Fatality rate for large trucks falls to all-time low

THE FATAL CRASH RATE for large trucks in 2004 fell to its lowest point since statistics were first tracked in 1975 by the United States Department of Transportation.

The 2004 rate for large trucks (gross vehicle weight rating greater than 10,000 pounds) was 1.96 fatal crashes per 100 million vehicle-miles-traveled, according to Federal Highway Administration (FHWA) vehicle mileage figures that are used to help determine crash rates for all vehicles.

This rate breaks the previous low of 1.97 fatal crashes per 100 million vehicle-miles-traveled in 2002 and is substantially lower than the 2003 rate of 2.19. There was a 14.8% increase in total large-truck miles traveled — from 216 billion in 2003 to 248 billion in 2004.

The lower fatality rate comes despite an increase in the number of vehicles on the road. According to the FHWA, there were nearly 6.3 million more registered cars and trucks in 2004 than in 2003.

“The numbers show a continuing improvement in US highway safety within the trucking industry and among our professional drivers,” American Trucking Associations president and CEO Bill Graves said. “Motor carrier commitment to safety is making a difference for everyone.”

The ATA believes the lower fatal crash rate is related to the trucking industry's continual efforts to increase safety on the nation's highways — including increased education on sharing the road with large trucks and increased traffic enforcement for cars that operate unsafely around large trucks.

The ATA recently called for the governors of 25 states to push for the adoption of primary safety belt laws in their respective states — regulations that would allow police officers to stop and issue traffic citations to motorists failing to wear their safety belts.

The ATA also backed a federal regulation requiring the use of electronic on-board recorders (EOBR) to document driver compliance with work and rest rules, provided EOBR use demonstrably improves safety performance and compliance, along with other conditions.

Graves credited the industry's outreach efforts with playing a major role in improving highway safety.

ATA represents more than 37,000 motor carrier members from every class of motor carriers.

4,862 fatal crashes

In 2004, 416,000 large trucks were involved in traffic crashes in the United States; 4,862 were involved in fatal crashes. A total of 5,190 people died (12% of all the traffic fatalities reported in 2004) and an additional 116,000 were injured in those crashes.

In 2003, large trucks accounted for 3% of all registered vehicles and 7% of total vehicle miles traveled. In 2004, large trucks accounted for 8% of all vehicles involved in fatal crashes and 4% of all vehicles involved in injury and property-damage-only crashes. One out of eight traffic fatalities in 2004 resulted from a collision involving a large truck.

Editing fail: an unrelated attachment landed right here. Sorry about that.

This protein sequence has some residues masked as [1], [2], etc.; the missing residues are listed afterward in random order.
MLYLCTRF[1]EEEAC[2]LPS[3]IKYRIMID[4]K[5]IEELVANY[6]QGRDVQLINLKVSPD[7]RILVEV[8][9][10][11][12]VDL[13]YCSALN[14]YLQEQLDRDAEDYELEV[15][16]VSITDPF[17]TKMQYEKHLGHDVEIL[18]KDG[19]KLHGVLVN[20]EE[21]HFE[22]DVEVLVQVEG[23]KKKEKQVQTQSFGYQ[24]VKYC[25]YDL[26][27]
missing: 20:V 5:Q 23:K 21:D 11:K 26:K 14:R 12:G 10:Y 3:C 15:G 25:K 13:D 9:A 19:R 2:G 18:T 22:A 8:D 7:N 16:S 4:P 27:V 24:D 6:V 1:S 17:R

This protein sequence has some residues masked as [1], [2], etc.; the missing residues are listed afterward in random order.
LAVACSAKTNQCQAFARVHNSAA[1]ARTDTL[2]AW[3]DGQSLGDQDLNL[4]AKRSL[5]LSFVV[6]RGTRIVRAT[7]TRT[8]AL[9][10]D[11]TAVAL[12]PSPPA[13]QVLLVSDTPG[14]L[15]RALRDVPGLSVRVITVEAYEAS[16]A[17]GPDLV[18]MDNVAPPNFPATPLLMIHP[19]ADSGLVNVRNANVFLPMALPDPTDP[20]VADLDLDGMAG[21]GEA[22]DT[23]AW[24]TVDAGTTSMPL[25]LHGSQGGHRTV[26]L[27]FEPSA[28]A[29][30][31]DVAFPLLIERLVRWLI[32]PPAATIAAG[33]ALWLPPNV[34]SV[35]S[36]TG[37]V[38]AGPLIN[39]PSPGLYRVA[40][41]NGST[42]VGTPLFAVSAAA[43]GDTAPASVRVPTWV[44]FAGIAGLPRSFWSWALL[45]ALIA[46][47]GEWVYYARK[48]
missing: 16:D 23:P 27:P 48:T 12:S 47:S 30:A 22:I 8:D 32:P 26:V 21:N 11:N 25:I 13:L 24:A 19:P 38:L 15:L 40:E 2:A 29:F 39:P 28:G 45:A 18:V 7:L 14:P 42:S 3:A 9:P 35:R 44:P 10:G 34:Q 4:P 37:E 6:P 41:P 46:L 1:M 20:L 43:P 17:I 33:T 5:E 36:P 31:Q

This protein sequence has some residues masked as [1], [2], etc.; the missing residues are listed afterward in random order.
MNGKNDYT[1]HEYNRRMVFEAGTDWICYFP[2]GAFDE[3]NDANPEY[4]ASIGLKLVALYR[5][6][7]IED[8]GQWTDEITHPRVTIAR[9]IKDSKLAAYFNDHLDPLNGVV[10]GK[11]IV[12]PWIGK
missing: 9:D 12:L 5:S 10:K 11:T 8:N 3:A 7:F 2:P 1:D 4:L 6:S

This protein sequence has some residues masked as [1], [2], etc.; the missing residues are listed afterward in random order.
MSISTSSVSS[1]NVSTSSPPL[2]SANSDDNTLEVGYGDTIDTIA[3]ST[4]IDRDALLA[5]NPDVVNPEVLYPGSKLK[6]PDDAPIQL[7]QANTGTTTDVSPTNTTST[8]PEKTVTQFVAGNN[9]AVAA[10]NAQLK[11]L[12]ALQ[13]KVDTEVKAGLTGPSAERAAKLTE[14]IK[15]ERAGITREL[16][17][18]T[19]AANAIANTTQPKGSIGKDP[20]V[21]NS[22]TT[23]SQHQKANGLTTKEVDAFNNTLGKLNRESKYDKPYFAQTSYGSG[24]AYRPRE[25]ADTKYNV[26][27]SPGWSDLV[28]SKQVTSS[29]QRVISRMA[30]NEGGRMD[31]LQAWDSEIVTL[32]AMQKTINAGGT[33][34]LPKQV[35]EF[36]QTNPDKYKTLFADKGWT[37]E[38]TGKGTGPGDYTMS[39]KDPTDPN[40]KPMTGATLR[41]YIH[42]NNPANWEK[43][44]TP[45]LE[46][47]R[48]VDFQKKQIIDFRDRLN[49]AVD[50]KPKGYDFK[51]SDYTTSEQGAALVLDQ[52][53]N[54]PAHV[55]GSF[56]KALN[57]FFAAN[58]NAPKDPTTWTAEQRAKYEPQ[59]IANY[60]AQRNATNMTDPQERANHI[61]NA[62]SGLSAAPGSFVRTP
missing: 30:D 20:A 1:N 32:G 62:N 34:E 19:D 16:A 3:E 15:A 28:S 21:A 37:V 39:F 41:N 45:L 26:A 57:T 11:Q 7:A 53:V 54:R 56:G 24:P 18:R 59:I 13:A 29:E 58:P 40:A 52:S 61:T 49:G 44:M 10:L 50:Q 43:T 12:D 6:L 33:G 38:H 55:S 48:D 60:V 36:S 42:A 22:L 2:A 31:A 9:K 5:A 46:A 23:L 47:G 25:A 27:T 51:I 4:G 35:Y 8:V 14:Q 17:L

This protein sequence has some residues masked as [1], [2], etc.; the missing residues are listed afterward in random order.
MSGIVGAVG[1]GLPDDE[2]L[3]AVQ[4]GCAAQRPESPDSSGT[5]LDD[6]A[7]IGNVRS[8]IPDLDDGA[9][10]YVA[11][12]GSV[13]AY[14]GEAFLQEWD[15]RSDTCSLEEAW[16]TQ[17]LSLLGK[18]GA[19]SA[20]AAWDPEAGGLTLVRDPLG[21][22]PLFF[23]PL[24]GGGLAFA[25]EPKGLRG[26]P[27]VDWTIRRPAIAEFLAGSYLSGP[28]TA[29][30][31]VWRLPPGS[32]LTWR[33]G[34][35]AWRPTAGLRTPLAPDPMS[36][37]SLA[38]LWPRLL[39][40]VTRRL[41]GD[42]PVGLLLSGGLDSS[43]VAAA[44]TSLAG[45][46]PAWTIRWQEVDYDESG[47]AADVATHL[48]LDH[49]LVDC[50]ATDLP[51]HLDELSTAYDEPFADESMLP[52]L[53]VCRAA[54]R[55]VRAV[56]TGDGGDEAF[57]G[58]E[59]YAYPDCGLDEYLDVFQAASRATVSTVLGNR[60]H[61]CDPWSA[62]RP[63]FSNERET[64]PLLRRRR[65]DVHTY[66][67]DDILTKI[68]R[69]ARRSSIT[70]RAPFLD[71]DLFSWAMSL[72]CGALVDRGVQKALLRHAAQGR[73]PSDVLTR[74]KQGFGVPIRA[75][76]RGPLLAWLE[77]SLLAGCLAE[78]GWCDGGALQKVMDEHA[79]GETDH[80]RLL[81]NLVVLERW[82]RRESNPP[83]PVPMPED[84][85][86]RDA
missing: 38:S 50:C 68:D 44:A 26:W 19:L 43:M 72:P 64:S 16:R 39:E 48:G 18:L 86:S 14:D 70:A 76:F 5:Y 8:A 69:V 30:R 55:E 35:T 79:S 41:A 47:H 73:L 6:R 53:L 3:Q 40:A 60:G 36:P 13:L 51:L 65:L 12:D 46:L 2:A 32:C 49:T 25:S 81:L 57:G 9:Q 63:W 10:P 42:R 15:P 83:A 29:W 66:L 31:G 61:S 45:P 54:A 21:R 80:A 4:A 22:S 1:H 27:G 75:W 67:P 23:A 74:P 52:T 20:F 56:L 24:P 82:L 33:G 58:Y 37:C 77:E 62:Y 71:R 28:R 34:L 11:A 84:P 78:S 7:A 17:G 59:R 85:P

Among those killed in crashes involving large trucks, 77% were occupants of another vehicle, 8% were non-occupants, and 15% were occupants of a large truck.

Of those injured in crashes involving large trucks, 73% were occupants of another vehicle, 3% were non-occupants, and 24% were occupants of a large truck.

Large trucks were much more likely to be involved in a fatal multiple-vehicle crash — as opposed to a fatal single-vehicle crash — than were passenger vehicles (84% of all large trucks involved in fatal crashes, compared with 62% of all passenger vehicles).

In 28% of the two-vehicle fatal crashes involving a large truck and another type of vehicle, both vehicles were impacted in the front. The truck was struck in the rear 3.2 times more often than the other vehicle (19% and 6%, respectively).

In 50% of the two-vehicle fatal crashes involving a large truck and another type of vehicle, both vehicles were proceeding straight at the time of the crash. In 10% of the crashes, the other vehicle was turning. In 9%, either the truck or the other vehicle was negotiating a curve. In 8%, either the truck or the other vehicle was stopped or parked in a traffic lane (6% and 2%, respectively).

Most of the fatal crashes involving large trucks occurred in rural areas (66%), during the daytime (67%), and on weekdays (80%). During the week, 74% of the crashes occurred during the daytime (6 am to 5:59 pm). On weekends, 62% occurred at night (6 pm to 5:59 am).

The percentage of drivers of large trucks involved in fatal crashes who had a blood alcohol concentration (BAC) of .08 grams per deciliter (g/dL) or higher was 1% in 2004. For drivers of other types of vehicles involved in fatal crashes in 2004, the percentages of drivers with BAC levels .08 g/dL or higher were 22% for passenger cars, 21% for light trucks, and 27% for motorcycles.

Drivers of large trucks were less likely to have a previous license suspension or revocation than were passenger car drivers (7% and 13%, respectively). More than one-fourth (26%) of all drivers of large trucks involved in fatal crashes in 2004 had at least one prior speeding conviction, compared to 19% of the passenger-car drivers involved in fatal crashes.

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